Category — Vancouver
“Just having the community garden here is great, but having the hives here and the awareness that it raises about pollinators and the challenges facing honeybees is something else again,” said Melissa Howey.
By Randy Shore
July 14, 2014
“We think these workshops are a great way to engage with the gardeners and with the public about honeybees and native pollinators as well,” said Shannon Common, community liaison with Hives for Humanity. “The gardens, the hives and the living walls we have been making here are a great demonstration of innovative use of urban space.”
Hives for Humanity maintains 40 of the garden boxes to act as a pollinator meadow, and a herb garden that is open to about 90 registered gardeners.
July 15, 2014 No Comments
By combining laser mapping, 3-D imaging and water use data, a UBC study is pinpointing where food can be grown in the urban jungle
By Randy Shore
July 13, 2014
Researchers are using 3-D modelling and water use data to learn just how much food can be grown in Vancouver and how much more water that will require as we morph into a truly edible city.
The project is using laser mapping from aircraft flown over the city to determine where food can be grown successfully in yards, parks and private lands by estimating the amount of solar energy and evapotranspiration, a fancy way of describing how much water returns to the atmosphere through plants and general evaporation.
July 14, 2014 No Comments
Vancouver could lose more than 10% of community garden plots due to Canadian Pacific Railway (CPR) decision
Approximately 425 of the 4000 community gardens plots in Vancouver will be affected
Vancouver Arbutus Corridor could lose 60-70% of gardening land space.
Below is a letter to the President of CPR from a longtime community gardener in the Maple Community Garden.
By Deirdre Phillips
Maple Street Community Gardener
July 9th, 2014
(Must read. Mike)
E. Hunter Harrison, CEO CP Rail (care of Ed Greenberg)
Chief Executive Officer and Director
“We have historic ties with communities along our tracks and our programs make contributions to the quality of life in these towns and cities.” CP Rail
Dear E. Hunter Harrison,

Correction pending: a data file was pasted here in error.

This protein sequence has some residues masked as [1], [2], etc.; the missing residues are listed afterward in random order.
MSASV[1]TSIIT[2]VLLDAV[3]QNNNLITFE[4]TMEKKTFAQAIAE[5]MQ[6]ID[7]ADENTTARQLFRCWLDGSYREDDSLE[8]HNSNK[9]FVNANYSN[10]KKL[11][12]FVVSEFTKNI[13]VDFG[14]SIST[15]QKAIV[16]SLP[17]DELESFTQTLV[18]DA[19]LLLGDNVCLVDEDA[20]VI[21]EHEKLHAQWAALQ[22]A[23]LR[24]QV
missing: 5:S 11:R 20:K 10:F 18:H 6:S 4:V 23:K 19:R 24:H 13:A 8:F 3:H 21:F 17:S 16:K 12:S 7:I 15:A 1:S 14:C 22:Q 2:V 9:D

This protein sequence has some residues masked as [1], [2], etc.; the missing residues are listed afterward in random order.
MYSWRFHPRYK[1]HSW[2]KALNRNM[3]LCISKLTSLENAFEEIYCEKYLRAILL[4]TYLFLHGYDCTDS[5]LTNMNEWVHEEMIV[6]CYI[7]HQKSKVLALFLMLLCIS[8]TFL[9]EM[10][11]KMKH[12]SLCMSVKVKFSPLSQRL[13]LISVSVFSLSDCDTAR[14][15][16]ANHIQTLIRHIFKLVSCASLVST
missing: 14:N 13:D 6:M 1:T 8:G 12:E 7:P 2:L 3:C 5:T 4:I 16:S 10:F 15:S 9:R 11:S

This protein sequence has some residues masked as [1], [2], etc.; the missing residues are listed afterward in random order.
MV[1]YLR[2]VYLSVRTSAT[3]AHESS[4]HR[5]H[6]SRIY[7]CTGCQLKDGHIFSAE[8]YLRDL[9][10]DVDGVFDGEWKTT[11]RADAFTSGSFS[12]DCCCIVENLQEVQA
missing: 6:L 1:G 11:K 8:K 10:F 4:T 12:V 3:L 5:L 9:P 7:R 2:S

The above quote from your “Community Investment” section on your website is in complete contradiction to the power play that you and your executives are posing with the City of Vancouver – whom you refer to as ‘other parties’. You are threatening to destroy all the community gardens by July 31st, 2014 along the Arbutus Corridor simply because you can’t get what you are looking for in your negotiations with the City of Vancouver for the 66 foot wide ribbon of land along the Arbutus Corridor.
Your threat to remove what you call ‘excess vegetation’ along the tracks in the Arbutus Corridor by July 31st, 2014 is pure manipulation and quite a transparent attempt to get all of the community gardeners along the corridor to do your dirty work for you by putting pressure on the City of Vancouver. Yes, all of us gardeners love organic dirt but not dirty politics and your goal to maximize profits for your shareholders.
July 10, 2014 No Comments
Ralphs and Warren — the twentysomething proprietors of City Beet Farm — maintain 17 yard gardens all within ten blocks of each other, essential because they move themselves and their produce by bicycle.
By Randy Shore
July 6, 2014
Most of the vegetables are sold to individuals and families through CSAs — Community Supported Agriculture — with a season-long subscription to weekly food baskets that cost from $330 to $460 for enough to supply two people, to around $700 for a family.
City Beet has 45 subscribers for its small box and 15 for the large, plus they run a weekly public market every Friday at Mighty Oak Cafe on West 18th. Inner City has 40 family CSA subscribers, eight restaurant subscribers and provides each yard owner with a subscription. A rotating cast of volunteers who help mainly with harvesting are also paid in vegetables.
July 7, 2014 Comments Off
For those who aspire to farm in the big city, the terrain is rough and strewn with obstacles. But urban agriculture can also be a viable business for hardworking souls, such as Aaron Quesnel, with an in-demand product–microgreens used by some of Vancouver’s top chefs–and a good story to share
July 1, 2014
Quesnel is the founder and president of Sky Harvest, which is the optimistic-sounding name of a business that, in May 2013, started selling produce generated in a 13-square-metre indoor farm, located in an unlovely and under-used storefront building on Powell Street in East Vancouver.
Quesnel and a skeleton staff plant, grow, harvest and deliver microgreens, the “nutrient-dense, visually appealing and flavourful” early shoots from a host of salad-friendly vegetables. Sky Harvest currently offers 13 varieties, including arugula, kale, radish, sorrel, cilantro, sunflower and peas. They harvest most crops after only a week, when they’re past the point of being “sprouts” but not yet “baby greens.”
July 5, 2014 Comments Off
Members of Vancouver non profit ‘the world in a garden’ surprised to hear CPR map puts half this shed on its property. They say city told them its on city land. That’s a kids beekeeping school in background.
CP Rail is carrying out land survey of disused Arbutus rail line, and is giving residents a July 31 deadline
By Steve Lus
Jul 03, 2014
In a letter to residents, the company said it has placed surveying stakes along the borders of its land, and will remove any property left after July 31, such as sheds, storage containers, vehicles and community gardens.
The company admits a dispute with the city over the railway’s right to develop the land is behind the efforts to reactivate the line, which has not been used in about 15 years.
In recent years the inactive right of way has become a popular dog walking spot, and sprouted community fruit and vegetable gardens, but the railway has been trying to get plans for a property development approved.
July 3, 2014 Comments Off
Posted in Vancouver Sun: Free land and tax dollars subsidize city agriculture
By Warren Mirko